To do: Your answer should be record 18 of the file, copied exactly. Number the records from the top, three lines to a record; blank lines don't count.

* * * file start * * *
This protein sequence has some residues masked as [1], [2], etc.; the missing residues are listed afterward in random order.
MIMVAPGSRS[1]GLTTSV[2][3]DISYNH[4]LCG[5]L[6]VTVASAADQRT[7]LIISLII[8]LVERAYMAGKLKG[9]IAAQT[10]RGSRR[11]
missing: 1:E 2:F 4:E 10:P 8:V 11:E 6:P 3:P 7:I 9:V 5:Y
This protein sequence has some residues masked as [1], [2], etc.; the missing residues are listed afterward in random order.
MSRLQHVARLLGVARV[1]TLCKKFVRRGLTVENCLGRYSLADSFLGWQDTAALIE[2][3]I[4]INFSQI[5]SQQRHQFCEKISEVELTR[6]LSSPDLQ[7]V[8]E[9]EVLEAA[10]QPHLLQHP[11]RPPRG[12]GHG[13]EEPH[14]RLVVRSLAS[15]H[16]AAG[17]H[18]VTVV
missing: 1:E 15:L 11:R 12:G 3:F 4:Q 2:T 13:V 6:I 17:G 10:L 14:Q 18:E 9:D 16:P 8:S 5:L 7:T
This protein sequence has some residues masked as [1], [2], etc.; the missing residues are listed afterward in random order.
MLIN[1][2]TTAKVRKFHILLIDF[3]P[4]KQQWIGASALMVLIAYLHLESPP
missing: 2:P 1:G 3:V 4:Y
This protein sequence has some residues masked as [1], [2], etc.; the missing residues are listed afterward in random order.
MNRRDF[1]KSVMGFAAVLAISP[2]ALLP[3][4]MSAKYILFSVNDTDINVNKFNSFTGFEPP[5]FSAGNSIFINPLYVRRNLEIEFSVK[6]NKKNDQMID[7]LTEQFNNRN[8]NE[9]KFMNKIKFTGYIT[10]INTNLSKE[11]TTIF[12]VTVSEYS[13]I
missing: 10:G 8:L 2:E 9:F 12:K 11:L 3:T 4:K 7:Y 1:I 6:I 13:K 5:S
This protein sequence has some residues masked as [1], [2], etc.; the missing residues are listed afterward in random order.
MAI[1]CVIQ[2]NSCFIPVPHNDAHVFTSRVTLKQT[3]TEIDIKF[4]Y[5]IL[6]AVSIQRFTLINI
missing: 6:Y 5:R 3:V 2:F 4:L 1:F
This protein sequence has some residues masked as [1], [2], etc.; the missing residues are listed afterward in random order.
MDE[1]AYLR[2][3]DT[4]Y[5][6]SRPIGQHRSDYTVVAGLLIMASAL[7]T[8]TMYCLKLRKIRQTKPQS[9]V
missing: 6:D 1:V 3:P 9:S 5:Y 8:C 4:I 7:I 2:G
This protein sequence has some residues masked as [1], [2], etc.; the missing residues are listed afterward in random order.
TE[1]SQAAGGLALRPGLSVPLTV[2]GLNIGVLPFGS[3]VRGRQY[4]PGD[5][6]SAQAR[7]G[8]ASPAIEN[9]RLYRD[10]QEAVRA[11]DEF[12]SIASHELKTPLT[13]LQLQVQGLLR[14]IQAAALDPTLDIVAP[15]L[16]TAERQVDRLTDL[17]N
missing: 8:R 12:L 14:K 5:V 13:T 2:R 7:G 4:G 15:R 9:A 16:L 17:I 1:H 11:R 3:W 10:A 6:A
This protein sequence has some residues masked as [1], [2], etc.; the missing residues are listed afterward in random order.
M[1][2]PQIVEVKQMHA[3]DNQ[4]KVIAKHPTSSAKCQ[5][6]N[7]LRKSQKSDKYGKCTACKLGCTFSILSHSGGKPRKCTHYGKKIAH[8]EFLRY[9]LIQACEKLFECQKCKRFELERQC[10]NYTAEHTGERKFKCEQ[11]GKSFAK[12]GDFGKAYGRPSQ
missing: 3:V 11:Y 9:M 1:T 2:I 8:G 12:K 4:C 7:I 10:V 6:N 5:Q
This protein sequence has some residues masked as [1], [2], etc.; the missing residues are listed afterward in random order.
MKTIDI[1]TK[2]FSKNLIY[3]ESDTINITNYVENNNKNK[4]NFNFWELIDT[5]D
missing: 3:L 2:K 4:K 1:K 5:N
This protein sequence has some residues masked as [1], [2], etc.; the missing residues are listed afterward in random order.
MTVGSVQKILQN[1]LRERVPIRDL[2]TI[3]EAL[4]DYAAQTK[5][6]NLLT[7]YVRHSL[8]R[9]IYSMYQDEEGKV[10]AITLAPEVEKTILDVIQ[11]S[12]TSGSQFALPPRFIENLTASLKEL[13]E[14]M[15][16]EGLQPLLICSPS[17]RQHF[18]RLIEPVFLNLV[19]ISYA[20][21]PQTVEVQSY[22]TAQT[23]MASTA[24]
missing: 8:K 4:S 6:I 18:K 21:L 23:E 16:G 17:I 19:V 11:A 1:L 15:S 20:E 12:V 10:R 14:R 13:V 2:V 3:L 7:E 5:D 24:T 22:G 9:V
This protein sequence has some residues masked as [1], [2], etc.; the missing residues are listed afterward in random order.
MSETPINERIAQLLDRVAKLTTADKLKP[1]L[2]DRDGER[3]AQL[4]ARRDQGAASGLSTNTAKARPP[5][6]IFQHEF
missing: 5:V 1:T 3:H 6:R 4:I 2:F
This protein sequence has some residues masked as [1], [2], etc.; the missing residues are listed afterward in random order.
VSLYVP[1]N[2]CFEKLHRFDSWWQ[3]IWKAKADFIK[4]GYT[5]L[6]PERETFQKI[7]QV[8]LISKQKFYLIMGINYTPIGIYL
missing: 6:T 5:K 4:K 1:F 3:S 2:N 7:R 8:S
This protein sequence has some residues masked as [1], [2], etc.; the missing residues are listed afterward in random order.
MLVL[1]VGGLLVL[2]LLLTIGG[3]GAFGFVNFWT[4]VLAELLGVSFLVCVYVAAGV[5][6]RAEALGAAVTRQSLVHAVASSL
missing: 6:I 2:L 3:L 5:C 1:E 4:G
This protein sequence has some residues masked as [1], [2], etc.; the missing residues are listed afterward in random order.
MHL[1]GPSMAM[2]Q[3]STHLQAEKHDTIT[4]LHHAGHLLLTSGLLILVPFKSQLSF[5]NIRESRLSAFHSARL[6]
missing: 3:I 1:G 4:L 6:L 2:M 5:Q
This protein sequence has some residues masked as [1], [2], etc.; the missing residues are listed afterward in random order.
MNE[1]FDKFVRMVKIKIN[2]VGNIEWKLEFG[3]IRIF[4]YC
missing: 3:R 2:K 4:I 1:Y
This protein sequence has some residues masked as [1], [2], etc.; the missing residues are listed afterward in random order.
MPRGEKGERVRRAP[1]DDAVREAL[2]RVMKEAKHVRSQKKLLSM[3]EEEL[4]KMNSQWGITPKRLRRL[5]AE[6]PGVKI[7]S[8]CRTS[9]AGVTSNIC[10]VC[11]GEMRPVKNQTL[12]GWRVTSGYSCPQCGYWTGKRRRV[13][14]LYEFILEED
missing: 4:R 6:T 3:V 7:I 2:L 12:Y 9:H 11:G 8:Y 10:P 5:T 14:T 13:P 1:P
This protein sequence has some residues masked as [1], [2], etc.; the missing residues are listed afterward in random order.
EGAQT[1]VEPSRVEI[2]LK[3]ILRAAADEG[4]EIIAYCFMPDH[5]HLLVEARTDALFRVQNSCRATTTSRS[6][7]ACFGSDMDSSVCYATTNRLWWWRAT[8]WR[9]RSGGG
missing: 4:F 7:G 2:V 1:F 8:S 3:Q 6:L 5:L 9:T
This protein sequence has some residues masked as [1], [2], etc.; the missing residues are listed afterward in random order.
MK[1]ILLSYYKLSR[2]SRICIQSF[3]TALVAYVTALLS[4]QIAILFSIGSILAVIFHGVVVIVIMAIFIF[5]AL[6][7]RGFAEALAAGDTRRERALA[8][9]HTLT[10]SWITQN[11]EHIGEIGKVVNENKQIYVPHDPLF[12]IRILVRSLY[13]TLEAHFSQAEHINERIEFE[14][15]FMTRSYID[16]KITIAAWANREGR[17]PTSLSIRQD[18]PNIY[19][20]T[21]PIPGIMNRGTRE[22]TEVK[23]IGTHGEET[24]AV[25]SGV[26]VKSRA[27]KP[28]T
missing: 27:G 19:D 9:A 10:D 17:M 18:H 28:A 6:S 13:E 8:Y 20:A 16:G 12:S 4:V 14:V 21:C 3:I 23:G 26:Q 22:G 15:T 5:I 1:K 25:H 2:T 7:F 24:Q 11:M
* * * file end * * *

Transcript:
This protein sequence has some residues masked as [1], [2], etc.; the missing residues are listed afterward in random order.
MK[1]ILLSYYKLSR[2]SRICIQSF[3]TALVAYVTALLS[4]QIAILFSIGSILAVIFHGVVVIVIMAIFIF[5]AL[6][7]RGFAEALAAGDTRRERALA[8][9]HTLT[10]SWITQN[11]EHIGEIGKVVNENKQIYVPHDPLF[12]IRILVRSLY[13]TLEAHFSQAEHINERIEFE[14][15]FMTRSYID[16]KITIAAWANREGR[17]PTSLSIRQD[18]PNIY[19][20]T[21]PIPGIMNRGTRE[22]TEVK[23]IGTHGEET[24]AV[25]SGV[26]VKSRA[27]KP[28]T
missing: 27:G 19:D 9:A 10:D 17:M 18:H 28:A 6:S 13:E 8:Y 20:A 16:G 12:S 4:V 14:V 21:C 3:I 23:G 26:Q 22:G 15:T 5:I 1:K 25:H 2:T 7:F 24:Q 11:M